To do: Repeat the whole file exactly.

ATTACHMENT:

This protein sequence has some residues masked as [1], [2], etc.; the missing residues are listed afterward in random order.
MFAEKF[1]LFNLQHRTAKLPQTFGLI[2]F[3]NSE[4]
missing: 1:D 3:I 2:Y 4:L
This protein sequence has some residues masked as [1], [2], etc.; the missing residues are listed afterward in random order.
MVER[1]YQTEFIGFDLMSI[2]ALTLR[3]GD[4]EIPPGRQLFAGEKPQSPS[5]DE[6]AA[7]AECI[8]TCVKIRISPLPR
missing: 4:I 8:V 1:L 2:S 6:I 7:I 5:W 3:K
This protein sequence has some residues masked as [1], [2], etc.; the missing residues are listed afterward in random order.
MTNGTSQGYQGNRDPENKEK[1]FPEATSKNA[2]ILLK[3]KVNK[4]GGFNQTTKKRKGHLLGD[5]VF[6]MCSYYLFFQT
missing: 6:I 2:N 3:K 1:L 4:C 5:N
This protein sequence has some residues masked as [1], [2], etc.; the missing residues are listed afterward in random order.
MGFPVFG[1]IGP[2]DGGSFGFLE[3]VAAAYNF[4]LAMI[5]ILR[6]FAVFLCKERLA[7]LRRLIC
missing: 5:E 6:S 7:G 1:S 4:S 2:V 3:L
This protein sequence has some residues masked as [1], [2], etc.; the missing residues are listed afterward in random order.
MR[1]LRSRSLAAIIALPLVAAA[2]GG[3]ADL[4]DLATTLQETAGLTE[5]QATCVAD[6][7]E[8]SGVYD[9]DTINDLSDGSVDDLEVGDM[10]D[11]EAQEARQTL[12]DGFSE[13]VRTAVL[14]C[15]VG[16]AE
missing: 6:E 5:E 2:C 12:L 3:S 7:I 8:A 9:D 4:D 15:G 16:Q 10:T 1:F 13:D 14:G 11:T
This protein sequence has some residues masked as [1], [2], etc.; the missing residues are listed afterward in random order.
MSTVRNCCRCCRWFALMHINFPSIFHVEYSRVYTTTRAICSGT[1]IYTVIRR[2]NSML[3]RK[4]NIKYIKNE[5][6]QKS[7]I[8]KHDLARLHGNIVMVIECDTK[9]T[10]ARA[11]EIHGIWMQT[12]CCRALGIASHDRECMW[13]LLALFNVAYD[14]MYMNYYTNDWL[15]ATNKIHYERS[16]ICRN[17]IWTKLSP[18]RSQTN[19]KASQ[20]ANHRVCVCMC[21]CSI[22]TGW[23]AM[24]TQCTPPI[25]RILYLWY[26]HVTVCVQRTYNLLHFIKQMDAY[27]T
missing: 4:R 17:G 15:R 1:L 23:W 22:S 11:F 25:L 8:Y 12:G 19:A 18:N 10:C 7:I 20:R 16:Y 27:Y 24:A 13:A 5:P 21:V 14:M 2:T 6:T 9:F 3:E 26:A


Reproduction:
This protein sequence has some residues masked as [1], [2], etc.; the missing residues are listed afterward in random order.
MFAEKF[1]LFNLQHRTAKLPQTFGLI[2]F[3]NSE[4]
missing: 1:D 3:I 2:Y 4:L
This protein sequence has some residues masked as [1], [2], etc.; the missing residues are listed afterward in random order.
MVER[1]YQTEFIGFDLMSI[2]ALTLR[3]GD[4]EIPPGRQLFAGEKPQSPS[5]DE[6]AA[7]AECI[8]TCVKIRISPLPR
missing: 4:I 8:V 1:L 2:S 6:I 7:I 5:W 3:K
This protein sequence has some residues masked as [1], [2], etc.; the missing residues are listed afterward in random order.
MTNGTSQGYQGNRDPENKEK[1]FPEATSKNA[2]ILLK[3]KVNK[4]GGFNQTTKKRKGHLLGD[5]VF[6]MCSYYLFFQT
missing: 6:I 2:N 3:K 1:L 4:C 5:N
This protein sequence has some residues masked as [1], [2], etc.; the missing residues are listed afterward in random order.
MGFPVFG[1]IGP[2]DGGSFGFLE[3]VAAAYNF[4]LAMI[5]ILR[6]FAVFLCKERLA[7]LRRLIC
missing: 5:E 6:S 7:G 1:S 4:S 2:V 3:L
This protein sequence has some residues masked as [1], [2], etc.; the missing residues are listed afterward in random order.
MR[1]LRSRSLAAIIALPLVAAA[2]GG[3]ADL[4]DLATTLQETAGLTE[5]QATCVAD[6][7]E[8]SGVYD[9]DTINDLSDGSVDDLEVGDM[10]D[11]EAQEARQTL[12]DGFSE[13]VRTAVL[14]C[15]VG[16]AE
missing: 6:E 5:E 2:C 12:L 3:S 7:I 8:A 9:D 4:D 15:G 16:Q 10:T 1:F 13:D 14:G 11:T
This protein sequence has some residues masked as [1], [2], etc.; the missing residues are listed afterward in random order.
MSTVRNCCRCCRWFALMHINFPSIFHVEYSRVYTTTRAICSGT[1]IYTVIRR[2]NSML[3]RK[4]NIKYIKNE[5][6]QKS[7]I[8]KHDLARLHGNIVMVIECDTK[9]T[10]ARA[11]EIHGIWMQT[12]CCRALGIASHDRECMW[13]LLALFNVAYD[14]MYMNYYTNDWL[15]ATNKIHYERS[16]ICRN[17]IWTKLSP[18]RSQTN[19]KASQ[20]ANHRVCVCMC[21]CSI[22]TGW[23]AM[24]TQCTPPI[25]RILYLWY[26]HVTVCVQRTYNLLHFIKQMDAY[27]T
missing: 4:R 17:G 15:R 1:L 23:W 22:S 11:F 25:L 8:Y 12:G 19:A 18:N 10:C 7:I 20:R 16:Y 27:Y 24:A 13:A 5:P 21:V 14:M 2:T 6:T 9:F 3:E 26:A